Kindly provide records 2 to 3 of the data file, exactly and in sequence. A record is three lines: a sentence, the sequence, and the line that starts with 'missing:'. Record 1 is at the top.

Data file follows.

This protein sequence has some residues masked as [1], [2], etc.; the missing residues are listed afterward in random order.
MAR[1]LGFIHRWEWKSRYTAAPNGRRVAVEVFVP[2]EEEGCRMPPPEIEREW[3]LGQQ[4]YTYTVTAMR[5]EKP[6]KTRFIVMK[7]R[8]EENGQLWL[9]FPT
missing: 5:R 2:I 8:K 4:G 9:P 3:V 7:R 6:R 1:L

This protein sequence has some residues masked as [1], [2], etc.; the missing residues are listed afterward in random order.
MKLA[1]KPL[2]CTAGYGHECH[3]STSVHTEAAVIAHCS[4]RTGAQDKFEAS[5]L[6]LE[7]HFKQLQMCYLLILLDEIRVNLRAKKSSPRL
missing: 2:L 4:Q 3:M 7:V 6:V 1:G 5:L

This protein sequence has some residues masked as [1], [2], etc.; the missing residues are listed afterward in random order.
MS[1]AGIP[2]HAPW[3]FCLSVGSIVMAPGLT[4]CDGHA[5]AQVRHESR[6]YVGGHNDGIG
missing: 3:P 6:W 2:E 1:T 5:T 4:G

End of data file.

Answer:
This protein sequence has some residues masked as [1], [2], etc.; the missing residues are listed afterward in random order.
MKLA[1]KPL[2]CTAGYGHECH[3]STSVHTEAAVIAHCS[4]RTGAQDKFEAS[5]L[6]LE[7]HFKQLQMCYLLILLDEIRVNLRAKKSSPRL
missing: 2:L 4:Q 3:M 7:V 6:V 1:G 5:L

This protein sequence has some residues masked as [1], [2], etc.; the missing residues are listed afterward in random order.
MS[1]AGIP[2]HAPW[3]FCLSVGSIVMAPGLT[4]CDGHA[5]AQVRHESR[6]YVGGHNDGIG
missing: 3:P 6:W 2:E 1:T 5:T 4:G